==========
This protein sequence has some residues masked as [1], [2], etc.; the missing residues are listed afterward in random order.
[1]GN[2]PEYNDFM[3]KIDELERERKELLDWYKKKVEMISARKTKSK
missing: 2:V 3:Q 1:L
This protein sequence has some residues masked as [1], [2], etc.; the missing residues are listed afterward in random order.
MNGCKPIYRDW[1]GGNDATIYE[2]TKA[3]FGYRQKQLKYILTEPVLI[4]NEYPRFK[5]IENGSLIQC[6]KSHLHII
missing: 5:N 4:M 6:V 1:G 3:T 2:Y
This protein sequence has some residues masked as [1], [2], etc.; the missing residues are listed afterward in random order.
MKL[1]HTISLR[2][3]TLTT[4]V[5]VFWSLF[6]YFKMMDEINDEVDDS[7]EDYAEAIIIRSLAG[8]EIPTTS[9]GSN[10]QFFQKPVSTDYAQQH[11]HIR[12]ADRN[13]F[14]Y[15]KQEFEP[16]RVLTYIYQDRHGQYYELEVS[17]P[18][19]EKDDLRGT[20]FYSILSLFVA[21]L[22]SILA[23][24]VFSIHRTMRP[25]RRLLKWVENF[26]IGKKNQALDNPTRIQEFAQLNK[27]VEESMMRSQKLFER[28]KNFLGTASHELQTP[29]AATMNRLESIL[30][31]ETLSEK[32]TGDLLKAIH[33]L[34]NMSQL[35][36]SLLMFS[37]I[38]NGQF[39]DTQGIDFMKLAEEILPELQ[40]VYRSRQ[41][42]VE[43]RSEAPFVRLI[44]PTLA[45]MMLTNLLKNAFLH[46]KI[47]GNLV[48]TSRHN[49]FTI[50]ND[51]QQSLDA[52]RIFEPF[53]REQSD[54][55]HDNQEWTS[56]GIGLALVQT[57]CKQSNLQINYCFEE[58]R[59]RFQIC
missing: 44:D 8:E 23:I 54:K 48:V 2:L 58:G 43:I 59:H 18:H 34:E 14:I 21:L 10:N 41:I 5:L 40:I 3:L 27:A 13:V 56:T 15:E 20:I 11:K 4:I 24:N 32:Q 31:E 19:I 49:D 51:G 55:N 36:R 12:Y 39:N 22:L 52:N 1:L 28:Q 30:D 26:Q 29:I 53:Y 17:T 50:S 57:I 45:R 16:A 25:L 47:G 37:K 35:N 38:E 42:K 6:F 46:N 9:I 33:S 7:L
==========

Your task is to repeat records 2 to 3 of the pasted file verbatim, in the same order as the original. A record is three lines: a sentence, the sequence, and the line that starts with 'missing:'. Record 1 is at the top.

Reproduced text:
This protein sequence has some residues masked as [1], [2], etc.; the missing residues are listed afterward in random order.
MNGCKPIYRDW[1]GGNDATIYE[2]TKA[3]FGYRQKQLKYILTEPVLI[4]NEYPRFK[5]IENGSLIQC[6]KSHLHII
missing: 5:N 4:M 6:V 1:G 3:T 2:Y
This protein sequence has some residues masked as [1], [2], etc.; the missing residues are listed afterward in random order.
MKL[1]HTISLR[2][3]TLTT[4]V[5]VFWSLF[6]YFKMMDEINDEVDDS[7]EDYAEAIIIRSLAG[8]EIPTTS[9]GSN[10]QFFQKPVSTDYAQQH[11]HIR[12]ADRN[13]F[14]Y[15]KQEFEP[16]RVLTYIYQDRHGQYYELEVS[17]P[18][19]EKDDLRGT[20]FYSILSLFVA[21]L[22]SILA[23][24]VFSIHRTMRP[25]RRLLKWVENF[26]IGKKNQALDNPTRIQEFAQLNK[27]VEESMMRSQKLFER[28]KNFLGTASHELQTP[29]AATMNRLESIL[30][31]ETLSEK[32]TGDLLKAIH[33]L[34]NMSQL[35][36]SLLMFS[37]I[38]NGQF[39]DTQGIDFMKLAEEILPELQ[40]VYRSRQ[41][42]VE[43]RSEAPFVRLI[44]PTLA[45]MMLTNLLKNAFLH[46]KI[47]GNLV[48]TSRHN[49]FTI[50]ND[51]QQSLDA[52]RIFEPF[53]REQSD[54][55]HDNQEWTS[56]GIGLALVQT[57]CKQSNLQINYCFEE[58]R[59]RFQIC
missing: 44:D 8:E 23:I 54:K 48:V 2:L 58:G 43:I 59:H 18:H 34:E 14:I 21:L 10:N 41:I 5:L 40:I 3:L 27:A 13:V 56:T 15:E 20:I 11:K 4:I 24:N 32:Q 31:E 19:I 49:D 51:G 55:N 36:R 12:Y 39:N 22:L 52:N 1:L 28:Q 30:D 26:Q 29:I 53:Y 17:T 50:S 57:I 45:R 16:A 25:L 47:G 37:K 35:N 38:E 42:K 6:F 46:N 9:I 33:S 7:L